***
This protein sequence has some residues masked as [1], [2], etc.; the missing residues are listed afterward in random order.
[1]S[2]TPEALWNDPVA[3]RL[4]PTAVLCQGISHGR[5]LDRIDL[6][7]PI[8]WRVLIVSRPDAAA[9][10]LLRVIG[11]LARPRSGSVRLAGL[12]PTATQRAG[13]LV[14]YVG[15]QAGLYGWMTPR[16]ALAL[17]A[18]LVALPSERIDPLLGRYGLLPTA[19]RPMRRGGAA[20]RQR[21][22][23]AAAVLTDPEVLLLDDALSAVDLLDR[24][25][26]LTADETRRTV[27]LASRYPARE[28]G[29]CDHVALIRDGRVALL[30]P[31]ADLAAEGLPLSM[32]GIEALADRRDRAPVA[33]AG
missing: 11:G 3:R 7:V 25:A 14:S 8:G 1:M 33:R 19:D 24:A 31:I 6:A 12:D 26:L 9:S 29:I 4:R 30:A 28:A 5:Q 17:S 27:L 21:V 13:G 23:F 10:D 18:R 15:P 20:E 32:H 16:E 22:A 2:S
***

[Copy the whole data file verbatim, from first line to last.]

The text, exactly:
This protein sequence has some residues masked as [1], [2], etc.; the missing residues are listed afterward in random order.
[1]S[2]TPEALWNDPVA[3]RL[4]PTAVLCQGISHGR[5]LDRIDL[6][7]PI[8]WRVLIVSRPDAAA[9][10]LLRVIG[11]LARPRSGSVRLAGL[12]PTATQRAG[13]LV[14]YVG[15]QAGLYGWMTPR[16]ALAL[17]A[18]LVALPSERIDPLLGRYGLLPTA[19]RPMRRGGAA[20]RQR[21][22][23]AAAVLTDPEVLLLDDALSAVDLLDR[24][25][26]LTADETRRTV[27]LASRYPARE[28]G[29]CDHVALIRDGRVALL[30]P[31]ADLAAEGLPLSM[32]GIEALADRRDRAPVA[33]AG
missing: 11:G 3:R 7:V 25:A 14:S 8:G 1:M 33:R 19:D 24:A 31:I 6:A 12:D 26:L 9:S 29:I 4:R 30:A 28:A 5:Q 17:S 27:L 21:V 13:G 23:F 10:D 18:R 15:P 20:E 32:H 16:E 22:A 2:S